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Robert Stover grew up in the 1930s. His father was a traveling salesman, so his family moved often.
Here, Robert tells his daughter, Valerie Anderson, how he grew up without a hometown.
NPR Morning Edition 9/2/11
Robert Stover (RS): My father was a salesman with the Hoover Vacuum Cleaner Company. He could move into a city and sell out its potential fairly rapidly. So you know, I lived all over.
Valerie Anderson (VA): Was it easy for you to make friends when you went to different schools?
RS: Uh, it wasn't a hell of a lot of fun. Because when I would get to a new town, everybody had to see who could whip the new boy. I was willing to stipulate that they all could—including the females. But, uh, it had to be proven. If you're born puny but born bright, teachers tend to like you and they call on you a lot. And, I was so stupid as to volunteer the answer when one of the other kids couldn't.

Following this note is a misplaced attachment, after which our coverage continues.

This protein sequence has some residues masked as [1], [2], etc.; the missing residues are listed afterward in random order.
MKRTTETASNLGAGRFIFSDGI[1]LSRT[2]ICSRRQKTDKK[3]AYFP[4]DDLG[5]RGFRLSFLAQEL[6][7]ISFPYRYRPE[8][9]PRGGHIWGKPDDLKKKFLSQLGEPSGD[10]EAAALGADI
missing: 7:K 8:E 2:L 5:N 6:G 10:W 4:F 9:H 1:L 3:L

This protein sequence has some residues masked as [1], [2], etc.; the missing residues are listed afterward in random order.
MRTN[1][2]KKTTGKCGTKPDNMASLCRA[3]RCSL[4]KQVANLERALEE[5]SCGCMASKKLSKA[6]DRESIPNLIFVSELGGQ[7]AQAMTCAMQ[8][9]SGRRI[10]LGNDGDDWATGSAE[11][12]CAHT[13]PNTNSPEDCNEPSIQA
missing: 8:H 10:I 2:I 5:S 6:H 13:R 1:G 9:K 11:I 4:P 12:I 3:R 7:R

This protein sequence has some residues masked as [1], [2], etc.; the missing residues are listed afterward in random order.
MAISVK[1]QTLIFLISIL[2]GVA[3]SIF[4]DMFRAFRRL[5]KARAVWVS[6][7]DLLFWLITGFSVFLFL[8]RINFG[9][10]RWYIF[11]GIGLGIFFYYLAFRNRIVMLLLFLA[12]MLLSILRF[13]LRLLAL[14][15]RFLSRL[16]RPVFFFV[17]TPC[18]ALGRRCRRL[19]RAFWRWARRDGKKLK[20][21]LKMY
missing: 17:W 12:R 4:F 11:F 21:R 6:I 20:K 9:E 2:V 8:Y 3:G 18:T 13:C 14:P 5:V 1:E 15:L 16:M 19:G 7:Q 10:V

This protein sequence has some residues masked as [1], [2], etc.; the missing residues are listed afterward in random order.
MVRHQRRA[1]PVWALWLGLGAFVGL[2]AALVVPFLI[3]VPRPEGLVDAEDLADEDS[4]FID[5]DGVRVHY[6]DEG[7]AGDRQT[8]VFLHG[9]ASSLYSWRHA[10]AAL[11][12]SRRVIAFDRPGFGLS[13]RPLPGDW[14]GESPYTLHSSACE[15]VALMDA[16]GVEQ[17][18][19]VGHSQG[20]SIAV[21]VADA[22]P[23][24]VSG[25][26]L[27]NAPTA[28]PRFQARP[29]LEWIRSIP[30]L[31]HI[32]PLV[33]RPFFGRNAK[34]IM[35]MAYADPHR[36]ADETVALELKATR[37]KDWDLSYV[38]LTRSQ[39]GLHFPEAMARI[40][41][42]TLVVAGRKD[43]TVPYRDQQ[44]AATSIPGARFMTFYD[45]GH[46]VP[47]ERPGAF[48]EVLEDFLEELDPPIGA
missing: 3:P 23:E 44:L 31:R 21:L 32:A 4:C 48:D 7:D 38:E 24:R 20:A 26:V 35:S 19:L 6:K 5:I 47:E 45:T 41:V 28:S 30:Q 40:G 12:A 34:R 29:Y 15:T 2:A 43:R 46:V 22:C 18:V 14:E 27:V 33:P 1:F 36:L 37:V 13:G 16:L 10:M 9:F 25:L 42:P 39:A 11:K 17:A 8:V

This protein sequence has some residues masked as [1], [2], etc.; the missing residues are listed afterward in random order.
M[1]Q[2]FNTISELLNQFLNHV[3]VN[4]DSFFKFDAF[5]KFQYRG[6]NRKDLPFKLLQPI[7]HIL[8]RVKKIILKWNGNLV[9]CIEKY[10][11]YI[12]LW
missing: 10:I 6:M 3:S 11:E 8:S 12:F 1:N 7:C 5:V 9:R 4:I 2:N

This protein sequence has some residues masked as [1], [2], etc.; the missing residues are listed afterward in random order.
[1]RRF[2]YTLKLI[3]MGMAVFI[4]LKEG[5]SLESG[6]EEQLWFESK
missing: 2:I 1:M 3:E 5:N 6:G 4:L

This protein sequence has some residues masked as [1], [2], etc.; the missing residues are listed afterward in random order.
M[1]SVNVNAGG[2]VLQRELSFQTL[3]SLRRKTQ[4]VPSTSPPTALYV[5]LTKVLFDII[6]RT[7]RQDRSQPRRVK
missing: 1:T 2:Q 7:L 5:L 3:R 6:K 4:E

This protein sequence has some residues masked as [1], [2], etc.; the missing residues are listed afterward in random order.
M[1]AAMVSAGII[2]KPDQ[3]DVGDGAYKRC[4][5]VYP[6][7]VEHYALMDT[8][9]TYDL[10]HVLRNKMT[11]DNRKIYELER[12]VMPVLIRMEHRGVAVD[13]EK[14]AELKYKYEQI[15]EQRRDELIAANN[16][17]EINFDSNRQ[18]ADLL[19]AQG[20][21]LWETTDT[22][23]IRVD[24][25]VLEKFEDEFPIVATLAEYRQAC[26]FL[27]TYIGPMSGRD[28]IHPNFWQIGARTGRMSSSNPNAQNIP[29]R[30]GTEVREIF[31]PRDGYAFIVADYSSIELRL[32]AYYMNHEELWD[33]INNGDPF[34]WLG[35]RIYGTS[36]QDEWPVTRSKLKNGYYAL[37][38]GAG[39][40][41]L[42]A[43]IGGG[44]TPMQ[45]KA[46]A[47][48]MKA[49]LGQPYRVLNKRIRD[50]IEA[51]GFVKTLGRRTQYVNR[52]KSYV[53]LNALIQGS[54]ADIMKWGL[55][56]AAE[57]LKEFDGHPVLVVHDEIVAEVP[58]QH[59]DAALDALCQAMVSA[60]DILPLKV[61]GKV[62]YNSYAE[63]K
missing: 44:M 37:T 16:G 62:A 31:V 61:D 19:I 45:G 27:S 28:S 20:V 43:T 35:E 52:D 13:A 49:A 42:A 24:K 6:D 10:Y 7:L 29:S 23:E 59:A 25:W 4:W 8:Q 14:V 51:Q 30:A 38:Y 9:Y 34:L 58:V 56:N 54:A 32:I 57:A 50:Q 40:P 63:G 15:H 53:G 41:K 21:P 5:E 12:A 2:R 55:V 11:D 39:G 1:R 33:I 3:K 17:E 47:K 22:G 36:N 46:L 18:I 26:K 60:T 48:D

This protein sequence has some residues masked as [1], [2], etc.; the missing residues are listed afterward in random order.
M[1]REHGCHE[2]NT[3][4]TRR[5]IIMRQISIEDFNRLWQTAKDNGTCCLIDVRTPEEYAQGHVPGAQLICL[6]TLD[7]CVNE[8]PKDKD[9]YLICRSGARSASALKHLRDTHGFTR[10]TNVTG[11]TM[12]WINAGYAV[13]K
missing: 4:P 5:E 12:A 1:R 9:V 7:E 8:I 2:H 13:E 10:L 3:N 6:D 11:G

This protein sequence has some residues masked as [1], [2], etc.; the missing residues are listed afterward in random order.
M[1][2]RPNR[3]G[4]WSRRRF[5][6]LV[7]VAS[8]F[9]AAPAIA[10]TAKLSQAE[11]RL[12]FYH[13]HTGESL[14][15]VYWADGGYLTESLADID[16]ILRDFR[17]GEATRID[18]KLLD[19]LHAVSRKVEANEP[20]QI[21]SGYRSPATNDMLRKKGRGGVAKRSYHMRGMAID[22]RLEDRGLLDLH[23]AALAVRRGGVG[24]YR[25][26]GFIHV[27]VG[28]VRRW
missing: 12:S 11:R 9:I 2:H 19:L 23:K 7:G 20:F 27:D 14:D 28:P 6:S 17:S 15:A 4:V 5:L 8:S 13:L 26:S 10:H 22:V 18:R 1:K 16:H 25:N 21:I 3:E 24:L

Buffalo Kowalski, he didn't care for that. And he was very sturdy. Very big for that age. That's how he got the name Buffalo; he was built like a damn buffalo. He used to beat me up going to school, at recess,...
Read the full transcript
Intro and OutroINTRO:
Time now for StoryCorps -- people across the nation are sitting down to interview each other for this project.
Valerie Anderson spoke with her father, Robert Stover.
Robert grew up in the late 1930s…
And as he remembers… he never really had a hometown…OUTRO:
Robert Stover, with his daughter, Valerie Anderson in Howard, Pennsylvania.
|1986||Fredrik||Na Na Ni.||Kora Records||2008||00:25|
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